Monday, December 14, 2015

Create > Dynamic Equilibrium

Create > Dynamic Equilibrium


Goal Concept:
Achieve a psychological state of balance by stabilizing the dynamics between the psychological forces and the visual forms

Access Prior Knowledge:
“What I intended to express was dynamic movement in equilibrium.” ~ Piet Mondrian

New Information:

Dynamic Equilibrium
Even in a visually active design, a psychological state of balance can be achieved by stabilizing the dynamics between the psychological forces and the visual forms.  Whenever the forms, forces and counter forces of a design are controlled and manipulated to gain a ‘felt balance, a state of dynamic equilibrium is produced.    

Plasticity in art can be expressed through the equilibrium of dynamic movement of form and color.  Piet Mondrian gave meticulous attention to the proportions between vertical and horizontal lines, rectangular shapes, line thickness and color intensity.
Victor Vasarely, Bridget Riley and other Optical artist controlled visual tensions using repetition, progression, after-image, optical illusion, and ambiguity between figure and ground.  Op art painting generate a strong visual energy as well as a perceptually unstable picture plane of pluses, contractions, swells or flip-flops.

All art forms are compositions in dynamic balance.  The forms and tensions of a good pictorial or structural design are carefully choreographed to achieve a psychological and visual unity.

“I want my painting to quiver in depth and also to have apparent movement within it,”
- Bridget Riley

Artist References:
Piet Mondrian >
Bridget Riley >
Wassily Kandinsky >

Apply Knowledge and Skills:
Instructional Strategy
  • Nonlinguistic representation
Learning Activity
Create > Afterimage Pattern

Goal:  Create a design pattern to induce the perception of its afterimage.

Studio Activity: Afterimage Pattern
Plan a design that makes use of afterimages.  Work only in black and white.  Repeat and vary a particular shape (ex. dots, squares or triangles).  Allow a generous white background to remain as a screen for the afterimages.

Afterimages are spontaneous and fleeting perceptions; they are seen literally to ‘dance’ within the visual field.  Plan your design to exploit this psychological phenomenon.  

Enrichment Studio Activity: Color Afterimage
A dot of a particular color will produce an afterimage which is complementary in color.  A red dot will produce a light green afterimage.  Plan a design that exploits such chromatic effects.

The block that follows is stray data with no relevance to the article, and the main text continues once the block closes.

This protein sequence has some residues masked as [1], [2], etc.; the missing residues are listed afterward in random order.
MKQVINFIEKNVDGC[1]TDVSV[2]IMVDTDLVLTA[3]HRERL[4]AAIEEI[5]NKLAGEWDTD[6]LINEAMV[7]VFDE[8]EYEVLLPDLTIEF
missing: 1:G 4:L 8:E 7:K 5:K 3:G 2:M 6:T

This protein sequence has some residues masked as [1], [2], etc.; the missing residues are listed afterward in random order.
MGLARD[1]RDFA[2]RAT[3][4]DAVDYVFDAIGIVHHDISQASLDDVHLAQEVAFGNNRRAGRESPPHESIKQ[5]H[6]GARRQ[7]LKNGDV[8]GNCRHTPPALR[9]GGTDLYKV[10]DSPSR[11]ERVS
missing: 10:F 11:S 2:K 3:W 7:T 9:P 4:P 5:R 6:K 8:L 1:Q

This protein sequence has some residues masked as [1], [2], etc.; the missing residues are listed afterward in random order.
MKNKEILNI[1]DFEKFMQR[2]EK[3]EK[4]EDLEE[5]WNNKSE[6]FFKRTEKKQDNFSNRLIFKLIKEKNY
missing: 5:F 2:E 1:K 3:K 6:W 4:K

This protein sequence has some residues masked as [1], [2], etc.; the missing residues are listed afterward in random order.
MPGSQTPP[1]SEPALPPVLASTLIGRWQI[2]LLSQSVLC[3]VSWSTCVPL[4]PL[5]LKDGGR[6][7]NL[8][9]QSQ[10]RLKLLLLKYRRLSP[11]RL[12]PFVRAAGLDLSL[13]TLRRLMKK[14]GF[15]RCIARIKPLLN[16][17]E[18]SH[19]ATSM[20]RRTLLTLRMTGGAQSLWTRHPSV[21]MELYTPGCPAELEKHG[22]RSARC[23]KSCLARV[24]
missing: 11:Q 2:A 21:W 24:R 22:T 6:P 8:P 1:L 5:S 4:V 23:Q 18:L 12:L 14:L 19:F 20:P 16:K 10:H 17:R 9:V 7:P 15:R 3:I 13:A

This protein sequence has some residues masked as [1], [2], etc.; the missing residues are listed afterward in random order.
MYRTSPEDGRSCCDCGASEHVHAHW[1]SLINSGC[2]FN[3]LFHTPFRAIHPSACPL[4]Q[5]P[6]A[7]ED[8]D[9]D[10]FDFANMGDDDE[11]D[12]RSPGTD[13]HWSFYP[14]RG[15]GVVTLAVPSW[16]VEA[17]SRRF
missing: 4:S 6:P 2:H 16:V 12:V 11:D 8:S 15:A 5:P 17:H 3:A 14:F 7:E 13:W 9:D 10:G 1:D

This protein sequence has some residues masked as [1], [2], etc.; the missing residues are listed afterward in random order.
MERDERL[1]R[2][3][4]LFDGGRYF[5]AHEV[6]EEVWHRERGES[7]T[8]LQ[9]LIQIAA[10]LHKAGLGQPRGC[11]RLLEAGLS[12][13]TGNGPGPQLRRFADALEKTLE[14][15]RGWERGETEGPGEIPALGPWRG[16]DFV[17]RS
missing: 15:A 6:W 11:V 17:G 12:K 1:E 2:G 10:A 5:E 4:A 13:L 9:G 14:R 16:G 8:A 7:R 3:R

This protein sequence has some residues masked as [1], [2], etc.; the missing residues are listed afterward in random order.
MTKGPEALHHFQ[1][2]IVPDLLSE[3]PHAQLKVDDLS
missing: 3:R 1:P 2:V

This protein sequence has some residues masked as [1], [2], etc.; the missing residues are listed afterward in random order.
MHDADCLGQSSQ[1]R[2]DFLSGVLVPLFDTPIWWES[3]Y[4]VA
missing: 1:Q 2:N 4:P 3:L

Trigger Mechanisms:
Repeat, Animate

paper, ruler, compass, scissors, marking pens, templates


Instructional Strategy
  • Nonlinguistic representation
Learning Activity
Create > Visible Audio Collage


Goal: Create a visual energy pattern that mimics the repetition of musical sounds.   

Studio Activity: Visible Audio Collage
Be inspired by the work of Wassily Kandinsky >  Create a visual composition inspired by the repetitive beats, notes, tempo and sounds of a musical piece.  Use an allover pattern and visual analogs to represent the sounds and tempo of a musical piece.  Look at these high school examples >   

Trigger Mechanisms:
Repeat, superimpose, combine, animate
“The form of an object is a diagram of forces.  We can induce the forces that are acting or have acted upon it; in this strict and particular sense, it is a diagram.” ~ D’arcy Thompson

Paper, scissors, gluestick

Visual examples
Kandinski >
Examples of the influence of music on art >
Top 5 Musically Inspired Paintings displayed in NY >
BrainPickings Kandinsky: The 3 Responsibilities of the Artist >
Painting Music >
1913 | "Klänge (Sounds)" by Vasily Kandinsky >
Helen Mirren on Vasily Kandinsky >

Kandinsky's Composition 8

“Let me draw for you a sonnet. With dancing lines that sing confident rhymes, it will weave a rope between us.” ~Kandinsky

Picasso's Three Musicians (1921) (MoMA)

Chagall’s The Triumph of Music

Okeefe’s Music, Pink and Blue

Generalize, Reflect & Publish:
Instructional Strategy
  • Evaluate the results
Learning Activity
Reflect > Should I go back and rework anything?
  • How did you combine art elements (line, color, shape, texture, value)  to develop art principles? (Unity/variety, balance, emphasis contrast, rhythm, proportion/scale, figure/ground relationship)
  • Where are the dominant shapes, forms, colors, or textures that carry expressive significance?
  • Why Is the work ordered and balanced or chaotic and disturbing?
  • What gives the work its uniqueness?
  • Is symbolism used in the work to convey meaning other than what one sees?
  • Does the work evoke any feelings?

Instructional Strategy
  • Providing Recognition
Learning Activity
Publish > Share your album to our G+Community > Concepts & Creations category
Display > Add your photos to the Event

Instructional Strategy
  • Providing Feedback
Learning Activity
Critique >
  • Give positive feedback > +1 every image that deserves it
  • Give peer feedback > Give 2 peer images a VTS critique >
Self-assess >

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